Abstract: The coupled dynamics of fluids, particles, and solutes due to their nonlinear interactions can result in unexpected behaviors in engineering and physiological flows that can inspire the design of new applications for particle manipulation in fluid systems. Such applications can include the separation, detection, and concentration of particles and biomaterials, the design of novel chemical reactors, or even the development of techniques to enhance the efficacy of pharmaceuticals and cosmetics. In this talk, I present recent developments in two such confined flow systems that demonstrate surprising coupled fluid, solute, and particle dynamics. First, I use simulations and experiments to demonstrate the formation of vortex breakdown in simple branching microfluidic channels and show that these features can result in the capture and accumulation of particles and bubbles as well as the rapid shear-induced fusion of lipid vesicles. Furthermore, an analytic approach is used to show that this capture is due to invisible, anchor-shaped flow structures. Second, I use theory, numerics, and experiments to investigate the coupled fluid, solute, and particle dynamics in narrow channel flows and pore structures. In particular, I show how the application of solute concentration gradients can dramatically enhance particle transport in dead-end pores, and I also show how the competition between particle advection and diffusiophoresis in channel flows can result in rapid particle accumulation, the dynamics of which can be tuned by adjusting the flow parameters. These results inform the design of novel techniques for particle manipulation in confined flows.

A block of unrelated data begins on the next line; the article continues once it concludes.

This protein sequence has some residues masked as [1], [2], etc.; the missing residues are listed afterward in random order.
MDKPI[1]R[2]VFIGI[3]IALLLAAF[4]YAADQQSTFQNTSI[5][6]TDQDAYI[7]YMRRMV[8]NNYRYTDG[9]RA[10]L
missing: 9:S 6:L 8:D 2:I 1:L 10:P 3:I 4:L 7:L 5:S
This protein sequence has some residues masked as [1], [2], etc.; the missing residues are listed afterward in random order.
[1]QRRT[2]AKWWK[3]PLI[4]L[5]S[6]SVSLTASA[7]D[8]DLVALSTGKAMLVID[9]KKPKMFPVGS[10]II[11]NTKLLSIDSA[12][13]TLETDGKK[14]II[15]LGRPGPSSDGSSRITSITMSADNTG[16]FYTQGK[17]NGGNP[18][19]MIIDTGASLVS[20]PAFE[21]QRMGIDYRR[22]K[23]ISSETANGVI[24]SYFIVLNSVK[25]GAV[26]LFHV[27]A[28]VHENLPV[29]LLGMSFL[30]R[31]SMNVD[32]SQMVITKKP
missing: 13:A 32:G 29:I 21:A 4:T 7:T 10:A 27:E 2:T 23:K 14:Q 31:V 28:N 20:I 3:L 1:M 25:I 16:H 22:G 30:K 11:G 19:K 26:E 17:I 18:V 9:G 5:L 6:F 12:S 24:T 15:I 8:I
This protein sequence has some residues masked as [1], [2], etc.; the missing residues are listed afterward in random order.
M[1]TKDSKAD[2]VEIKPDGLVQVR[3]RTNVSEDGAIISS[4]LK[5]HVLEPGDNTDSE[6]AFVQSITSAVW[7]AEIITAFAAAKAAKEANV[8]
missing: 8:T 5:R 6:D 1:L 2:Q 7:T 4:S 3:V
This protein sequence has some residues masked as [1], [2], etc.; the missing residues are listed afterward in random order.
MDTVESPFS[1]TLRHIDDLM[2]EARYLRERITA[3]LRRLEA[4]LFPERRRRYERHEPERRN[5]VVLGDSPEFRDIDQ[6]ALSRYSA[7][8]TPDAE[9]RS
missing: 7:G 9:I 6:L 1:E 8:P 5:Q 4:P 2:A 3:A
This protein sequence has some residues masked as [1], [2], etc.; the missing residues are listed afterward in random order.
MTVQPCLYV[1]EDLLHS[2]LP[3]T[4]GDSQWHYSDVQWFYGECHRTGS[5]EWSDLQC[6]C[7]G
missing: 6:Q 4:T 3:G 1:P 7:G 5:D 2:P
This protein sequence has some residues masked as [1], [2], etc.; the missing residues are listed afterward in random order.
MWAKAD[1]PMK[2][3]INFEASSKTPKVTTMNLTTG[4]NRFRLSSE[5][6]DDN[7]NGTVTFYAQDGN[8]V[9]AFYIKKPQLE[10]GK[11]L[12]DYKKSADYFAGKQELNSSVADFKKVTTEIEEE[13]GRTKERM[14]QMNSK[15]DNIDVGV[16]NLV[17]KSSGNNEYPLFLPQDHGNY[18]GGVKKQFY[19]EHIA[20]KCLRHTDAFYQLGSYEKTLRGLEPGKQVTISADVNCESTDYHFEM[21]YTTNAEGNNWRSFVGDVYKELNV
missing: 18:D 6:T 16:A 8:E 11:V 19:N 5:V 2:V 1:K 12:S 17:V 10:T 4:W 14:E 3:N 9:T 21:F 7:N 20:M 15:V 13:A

Bio: Jesse Ault received his BSME from Purdue University in 2012 and his PhD from Princeton University in 2017 under the advising of Professor Howard Stone. He spent two years at the Oak Ridge National Laboratory as an Alvin M. Weinberg Distinguished Fellow in the Computational Sciences and Engineering Division before joining the Fluids and Thermal Sciences Group in the School of Engineering at Brown University in 2019. Jesse's research interests are at the intersection of applied mathematics, high-performance computing, and coupled fluid/particle/solute transport phenomena. His recent research has emphasized the manipulation of such coupled transport dynamics to manipulate suspended colloidal particles and biomaterials.